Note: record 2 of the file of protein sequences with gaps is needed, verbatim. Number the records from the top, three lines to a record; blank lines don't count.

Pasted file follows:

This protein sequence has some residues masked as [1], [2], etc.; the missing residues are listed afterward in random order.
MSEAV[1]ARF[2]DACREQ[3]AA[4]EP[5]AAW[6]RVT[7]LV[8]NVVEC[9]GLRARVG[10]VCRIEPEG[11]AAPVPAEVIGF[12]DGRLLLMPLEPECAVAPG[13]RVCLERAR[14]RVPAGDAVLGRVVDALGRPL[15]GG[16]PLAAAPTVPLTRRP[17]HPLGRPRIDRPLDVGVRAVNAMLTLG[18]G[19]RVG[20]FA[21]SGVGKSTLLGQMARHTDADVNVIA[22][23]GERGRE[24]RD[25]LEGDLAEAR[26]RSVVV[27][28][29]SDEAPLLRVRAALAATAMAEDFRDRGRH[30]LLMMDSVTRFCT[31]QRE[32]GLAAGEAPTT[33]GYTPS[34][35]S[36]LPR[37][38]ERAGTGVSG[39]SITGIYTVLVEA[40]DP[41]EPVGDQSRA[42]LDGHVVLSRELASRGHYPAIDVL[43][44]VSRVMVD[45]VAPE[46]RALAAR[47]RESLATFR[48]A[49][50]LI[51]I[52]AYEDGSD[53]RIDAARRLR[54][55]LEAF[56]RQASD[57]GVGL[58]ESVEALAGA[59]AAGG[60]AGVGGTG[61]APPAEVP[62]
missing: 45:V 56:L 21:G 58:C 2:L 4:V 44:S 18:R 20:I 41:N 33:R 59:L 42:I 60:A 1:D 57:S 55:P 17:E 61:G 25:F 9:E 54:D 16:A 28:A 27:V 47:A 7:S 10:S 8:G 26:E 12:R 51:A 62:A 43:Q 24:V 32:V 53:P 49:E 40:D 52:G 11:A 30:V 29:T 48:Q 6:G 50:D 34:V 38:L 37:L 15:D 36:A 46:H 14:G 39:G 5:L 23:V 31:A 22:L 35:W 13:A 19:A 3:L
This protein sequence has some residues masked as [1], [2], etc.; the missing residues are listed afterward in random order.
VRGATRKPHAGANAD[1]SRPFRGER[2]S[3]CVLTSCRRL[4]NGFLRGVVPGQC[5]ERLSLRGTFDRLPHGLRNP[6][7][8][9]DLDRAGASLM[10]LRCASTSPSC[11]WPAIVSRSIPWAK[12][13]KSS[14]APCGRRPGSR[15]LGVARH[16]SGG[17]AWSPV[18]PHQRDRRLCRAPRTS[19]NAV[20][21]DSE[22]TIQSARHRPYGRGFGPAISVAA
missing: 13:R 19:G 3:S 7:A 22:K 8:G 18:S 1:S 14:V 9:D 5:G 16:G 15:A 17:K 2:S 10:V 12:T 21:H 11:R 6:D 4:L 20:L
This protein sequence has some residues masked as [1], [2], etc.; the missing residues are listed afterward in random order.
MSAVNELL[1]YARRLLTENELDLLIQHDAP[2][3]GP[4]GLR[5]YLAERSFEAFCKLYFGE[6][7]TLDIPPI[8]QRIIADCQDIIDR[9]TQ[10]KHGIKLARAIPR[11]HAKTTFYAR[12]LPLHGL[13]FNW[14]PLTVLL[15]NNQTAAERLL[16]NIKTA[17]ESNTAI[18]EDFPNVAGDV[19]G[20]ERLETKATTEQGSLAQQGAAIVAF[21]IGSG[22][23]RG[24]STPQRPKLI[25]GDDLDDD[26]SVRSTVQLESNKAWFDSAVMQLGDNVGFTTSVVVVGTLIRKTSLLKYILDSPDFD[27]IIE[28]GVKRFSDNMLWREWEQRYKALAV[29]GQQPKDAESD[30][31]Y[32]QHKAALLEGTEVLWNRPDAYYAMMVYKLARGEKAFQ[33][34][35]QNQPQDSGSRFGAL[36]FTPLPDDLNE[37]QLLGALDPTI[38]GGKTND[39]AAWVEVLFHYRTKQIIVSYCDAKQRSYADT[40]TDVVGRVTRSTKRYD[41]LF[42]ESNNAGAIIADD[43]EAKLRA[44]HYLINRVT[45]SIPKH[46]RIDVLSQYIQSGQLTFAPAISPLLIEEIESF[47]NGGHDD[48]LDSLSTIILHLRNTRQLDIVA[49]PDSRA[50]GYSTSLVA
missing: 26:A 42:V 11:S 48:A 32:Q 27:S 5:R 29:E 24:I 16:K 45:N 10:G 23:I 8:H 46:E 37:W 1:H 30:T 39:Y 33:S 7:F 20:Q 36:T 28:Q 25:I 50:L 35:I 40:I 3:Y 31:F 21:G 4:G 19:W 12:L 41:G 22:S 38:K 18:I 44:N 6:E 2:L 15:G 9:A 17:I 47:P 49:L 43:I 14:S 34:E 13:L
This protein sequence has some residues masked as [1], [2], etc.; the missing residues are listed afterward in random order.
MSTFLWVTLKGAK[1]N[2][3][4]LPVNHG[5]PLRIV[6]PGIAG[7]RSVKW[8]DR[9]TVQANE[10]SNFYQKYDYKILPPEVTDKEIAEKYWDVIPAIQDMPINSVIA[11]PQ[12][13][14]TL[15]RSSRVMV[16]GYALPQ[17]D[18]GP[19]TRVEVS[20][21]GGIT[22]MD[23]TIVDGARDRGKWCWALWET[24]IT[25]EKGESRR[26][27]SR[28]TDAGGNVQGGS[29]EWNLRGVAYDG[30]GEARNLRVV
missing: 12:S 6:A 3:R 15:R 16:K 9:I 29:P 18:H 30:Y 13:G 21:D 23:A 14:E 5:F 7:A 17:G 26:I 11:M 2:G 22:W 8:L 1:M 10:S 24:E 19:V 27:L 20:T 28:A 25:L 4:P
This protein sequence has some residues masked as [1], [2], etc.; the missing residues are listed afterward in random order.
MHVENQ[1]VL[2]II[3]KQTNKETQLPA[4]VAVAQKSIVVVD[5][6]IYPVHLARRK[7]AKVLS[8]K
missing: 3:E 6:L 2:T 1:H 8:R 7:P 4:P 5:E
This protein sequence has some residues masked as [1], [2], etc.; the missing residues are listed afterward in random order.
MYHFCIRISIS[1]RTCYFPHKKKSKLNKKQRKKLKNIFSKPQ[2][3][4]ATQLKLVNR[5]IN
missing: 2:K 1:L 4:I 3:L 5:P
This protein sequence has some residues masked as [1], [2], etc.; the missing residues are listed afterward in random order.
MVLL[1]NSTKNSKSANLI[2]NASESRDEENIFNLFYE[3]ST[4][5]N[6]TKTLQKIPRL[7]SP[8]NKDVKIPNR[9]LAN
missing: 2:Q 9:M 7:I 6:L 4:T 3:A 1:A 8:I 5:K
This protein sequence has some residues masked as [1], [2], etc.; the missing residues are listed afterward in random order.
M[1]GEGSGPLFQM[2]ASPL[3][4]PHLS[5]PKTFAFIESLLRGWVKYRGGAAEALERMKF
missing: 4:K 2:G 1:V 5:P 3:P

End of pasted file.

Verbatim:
This protein sequence has some residues masked as [1], [2], etc.; the missing residues are listed afterward in random order.
VRGATRKPHAGANAD[1]SRPFRGER[2]S[3]CVLTSCRRL[4]NGFLRGVVPGQC[5]ERLSLRGTFDRLPHGLRNP[6][7][8][9]DLDRAGASLM[10]LRCASTSPSC[11]WPAIVSRSIPWAK[12][13]KSS[14]APCGRRPGSR[15]LGVARH[16]SGG[17]AWSPV[18]PHQRDRRLCRAPRTS[19]NAV[20][21]DSE[22]TIQSARHRPYGRGFGPAISVAA
missing: 13:R 19:G 3:S 7:A 22:K 8:G 18:S 1:S 14:V 9:D 5:G 16:G 15:A 17:K 2:S 10:V 12:T 21:H 11:R 6:D 4:L 20:L